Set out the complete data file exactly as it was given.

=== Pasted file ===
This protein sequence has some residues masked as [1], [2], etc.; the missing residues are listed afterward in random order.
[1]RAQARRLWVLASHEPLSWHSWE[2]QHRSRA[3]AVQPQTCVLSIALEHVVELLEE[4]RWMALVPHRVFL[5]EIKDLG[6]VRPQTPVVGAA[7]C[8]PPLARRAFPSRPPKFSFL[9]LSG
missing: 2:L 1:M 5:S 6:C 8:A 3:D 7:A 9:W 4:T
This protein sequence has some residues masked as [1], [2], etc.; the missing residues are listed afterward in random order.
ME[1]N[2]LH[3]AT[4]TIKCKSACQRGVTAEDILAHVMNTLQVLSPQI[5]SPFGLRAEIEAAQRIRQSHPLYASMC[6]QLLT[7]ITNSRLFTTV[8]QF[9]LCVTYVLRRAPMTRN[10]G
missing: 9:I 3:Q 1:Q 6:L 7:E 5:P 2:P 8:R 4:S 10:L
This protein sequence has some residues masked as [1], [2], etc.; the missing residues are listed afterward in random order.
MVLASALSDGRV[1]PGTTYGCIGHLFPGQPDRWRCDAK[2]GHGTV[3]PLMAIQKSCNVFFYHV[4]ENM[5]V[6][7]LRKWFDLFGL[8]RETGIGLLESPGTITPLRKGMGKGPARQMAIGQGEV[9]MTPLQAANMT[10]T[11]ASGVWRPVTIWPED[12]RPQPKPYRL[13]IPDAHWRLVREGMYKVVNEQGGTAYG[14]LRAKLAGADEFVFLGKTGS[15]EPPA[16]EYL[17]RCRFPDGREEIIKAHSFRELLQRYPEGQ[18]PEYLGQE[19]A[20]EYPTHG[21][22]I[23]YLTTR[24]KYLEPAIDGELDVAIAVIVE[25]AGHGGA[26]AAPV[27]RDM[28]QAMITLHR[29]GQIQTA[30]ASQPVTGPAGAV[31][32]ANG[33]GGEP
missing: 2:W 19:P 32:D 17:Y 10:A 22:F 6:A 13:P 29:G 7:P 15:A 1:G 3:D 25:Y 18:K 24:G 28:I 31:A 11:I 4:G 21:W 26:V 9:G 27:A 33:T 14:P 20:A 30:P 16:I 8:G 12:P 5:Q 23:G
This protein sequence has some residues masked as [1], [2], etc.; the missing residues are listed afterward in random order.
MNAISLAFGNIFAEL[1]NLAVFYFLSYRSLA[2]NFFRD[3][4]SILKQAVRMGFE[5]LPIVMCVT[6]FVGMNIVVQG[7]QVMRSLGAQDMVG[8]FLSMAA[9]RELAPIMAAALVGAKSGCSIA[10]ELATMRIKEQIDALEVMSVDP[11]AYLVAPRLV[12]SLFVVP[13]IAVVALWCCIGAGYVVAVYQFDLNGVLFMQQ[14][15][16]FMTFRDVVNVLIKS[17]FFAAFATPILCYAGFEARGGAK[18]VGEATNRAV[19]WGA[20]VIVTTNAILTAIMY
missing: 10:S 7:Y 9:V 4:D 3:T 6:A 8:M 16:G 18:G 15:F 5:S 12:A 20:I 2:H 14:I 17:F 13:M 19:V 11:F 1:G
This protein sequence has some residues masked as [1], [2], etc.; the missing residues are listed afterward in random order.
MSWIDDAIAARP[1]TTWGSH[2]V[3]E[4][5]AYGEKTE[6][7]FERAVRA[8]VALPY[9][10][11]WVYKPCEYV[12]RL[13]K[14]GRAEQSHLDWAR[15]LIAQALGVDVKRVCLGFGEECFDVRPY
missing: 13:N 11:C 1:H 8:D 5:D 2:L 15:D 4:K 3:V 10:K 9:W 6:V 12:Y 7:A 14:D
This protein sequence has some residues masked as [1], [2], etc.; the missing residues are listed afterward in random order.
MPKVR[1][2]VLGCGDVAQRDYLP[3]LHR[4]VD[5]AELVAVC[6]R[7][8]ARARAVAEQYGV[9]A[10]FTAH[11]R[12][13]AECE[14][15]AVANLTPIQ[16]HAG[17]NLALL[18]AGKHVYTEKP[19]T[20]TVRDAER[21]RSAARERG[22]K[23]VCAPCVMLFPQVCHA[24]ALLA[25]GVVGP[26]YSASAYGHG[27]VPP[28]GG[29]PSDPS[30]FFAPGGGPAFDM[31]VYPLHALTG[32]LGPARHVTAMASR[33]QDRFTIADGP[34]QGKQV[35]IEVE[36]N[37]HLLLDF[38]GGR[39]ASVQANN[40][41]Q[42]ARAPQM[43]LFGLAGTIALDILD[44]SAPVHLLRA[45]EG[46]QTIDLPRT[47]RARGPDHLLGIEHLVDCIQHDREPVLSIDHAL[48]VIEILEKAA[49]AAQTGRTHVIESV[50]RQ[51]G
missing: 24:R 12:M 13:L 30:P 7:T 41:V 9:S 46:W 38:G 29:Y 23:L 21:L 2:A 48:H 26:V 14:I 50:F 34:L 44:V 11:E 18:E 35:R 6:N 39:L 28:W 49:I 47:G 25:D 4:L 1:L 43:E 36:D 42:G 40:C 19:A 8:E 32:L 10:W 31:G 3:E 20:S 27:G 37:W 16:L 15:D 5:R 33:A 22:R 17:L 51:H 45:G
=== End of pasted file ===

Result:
This protein sequence has some residues masked as [1], [2], etc.; the missing residues are listed afterward in random order.
[1]RAQARRLWVLASHEPLSWHSWE[2]QHRSRA[3]AVQPQTCVLSIALEHVVELLEE[4]RWMALVPHRVFL[5]EIKDLG[6]VRPQTPVVGAA[7]C[8]PPLARRAFPSRPPKFSFL[9]LSG
missing: 2:L 1:M 5:S 6:C 8:A 3:D 7:A 9:W 4:T
This protein sequence has some residues masked as [1], [2], etc.; the missing residues are listed afterward in random order.
ME[1]N[2]LH[3]AT[4]TIKCKSACQRGVTAEDILAHVMNTLQVLSPQI[5]SPFGLRAEIEAAQRIRQSHPLYASMC[6]QLLT[7]ITNSRLFTTV[8]QF[9]LCVTYVLRRAPMTRN[10]G
missing: 9:I 3:Q 1:Q 6:L 7:E 5:P 2:P 8:R 4:S 10:L
This protein sequence has some residues masked as [1], [2], etc.; the missing residues are listed afterward in random order.
MVLASALSDGRV[1]PGTTYGCIGHLFPGQPDRWRCDAK[2]GHGTV[3]PLMAIQKSCNVFFYHV[4]ENM[5]V[6][7]LRKWFDLFGL[8]RETGIGLLESPGTITPLRKGMGKGPARQMAIGQGEV[9]MTPLQAANMT[10]T[11]ASGVWRPVTIWPED[12]RPQPKPYRL[13]IPDAHWRLVREGMYKVVNEQGGTAYG[14]LRAKLAGADEFVFLGKTGS[15]EPPA[16]EYL[17]RCRFPDGREEIIKAHSFRELLQRYPEGQ[18]PEYLGQE[19]A[20]EYPTHG[21][22]I[23]YLTTR[24]KYLEPAIDGELDVAIAVIVE[25]AGHGGA[26]AAPV[27]RDM[28]QAMITLHR[29]GQIQTA[30]ASQPVTGPAGAV[31][32]ANG[33]GGEP
missing: 2:W 19:P 32:D 17:Y 10:A 22:F 6:A 13:P 29:G 7:P 15:A 1:G 3:D 25:Y 18:K 24:G 28:I 31:A 11:I 4:G 21:W 26:V 9:G 27:A 33:T 14:P 20:A 30:P 16:I 8:G 12:P 5:Q 23:G
This protein sequence has some residues masked as [1], [2], etc.; the missing residues are listed afterward in random order.
MNAISLAFGNIFAEL[1]NLAVFYFLSYRSLA[2]NFFRD[3][4]SILKQAVRMGFE[5]LPIVMCVT[6]FVGMNIVVQG[7]QVMRSLGAQDMVG[8]FLSMAA[9]RELAPIMAAALVGAKSGCSIA[10]ELATMRIKEQIDALEVMSVDP[11]AYLVAPRLV[12]SLFVVP[13]IAVVALWCCIGAGYVVAVYQFDLNGVLFMQQ[14][15][16]FMTFRDVVNVLIKS[17]FFAAFATPILCYAGFEARGGAK[18]VGEATNRAV[19]WGA[20]VIVTTNAILTAIMY
missing: 10:S 7:Y 9:V 4:D 3:T 6:A 8:M 16:G 18:G 15:F 5:S 12:A 20:I 2:H 14:I 17:F 13:M 19:V 11:F 1:G
This protein sequence has some residues masked as [1], [2], etc.; the missing residues are listed afterward in random order.
MSWIDDAIAARP[1]TTWGSH[2]V[3]E[4][5]AYGEKTE[6][7]FERAVRA[8]VALPY[9][10][11]WVYKPCEYV[12]RL[13]K[14]GRAEQSHLDWAR[15]LIAQALGVDVKRVCLGFGEECFDVRPY
missing: 13:N 11:C 1:H 8:D 5:D 2:L 15:D 4:K 3:V 10:K 9:W 6:V 12:Y 7:A 14:D
This protein sequence has some residues masked as [1], [2], etc.; the missing residues are listed afterward in random order.
MPKVR[1][2]VLGCGDVAQRDYLP[3]LHR[4]VD[5]AELVAVC[6]R[7][8]ARARAVAEQYGV[9]A[10]FTAH[11]R[12][13]AECE[14][15]AVANLTPIQ[16]HAG[17]NLALL[18]AGKHVYTEKP[19]T[20]TVRDAER[21]RSAARERG[22]K[23]VCAPCVMLFPQVCHA[24]ALLA[25]GVVGP[26]YSASAYGHG[27]VPP[28]GG[29]PSDPS[30]FFAPGGGPAFDM[31]VYPLHALTG[32]LGPARHVTAMASR[33]QDRFTIADGP[34]QGKQV[35]IEVE[36]N[37]HLLLDF[38]GGR[39]ASVQANN[40][41]Q[42]ARAPQM[43]LFGLAGTIALDILD[44]SAPVHLLRA[45]EG[46]QTIDLPRT[47]RARGPDHLLGIEHLVDCIQHDREPVLSIDHAL[48]VIEILEKAA[49]AAQTGRTHVIESV[50]RQ[51]G
missing: 24:R 12:M 13:L 30:P 7:T 41:V 9:S 46:W 38:G 29:Y 23:L 21:L 2:A 48:H 26:V 14:I 50:F 34:L 44:V 11:E 18:E 35:R 6:N 39:L 28:W 49:I 47:G 25:D 4:L 1:L 43:E 36:D 42:G 40:C 19:A 8:E 32:L 10:W 31:G 3:E 20:S 27:G 37:W 16:L 15:D 5:R 33:A 22:R 17:L 51:H 45:G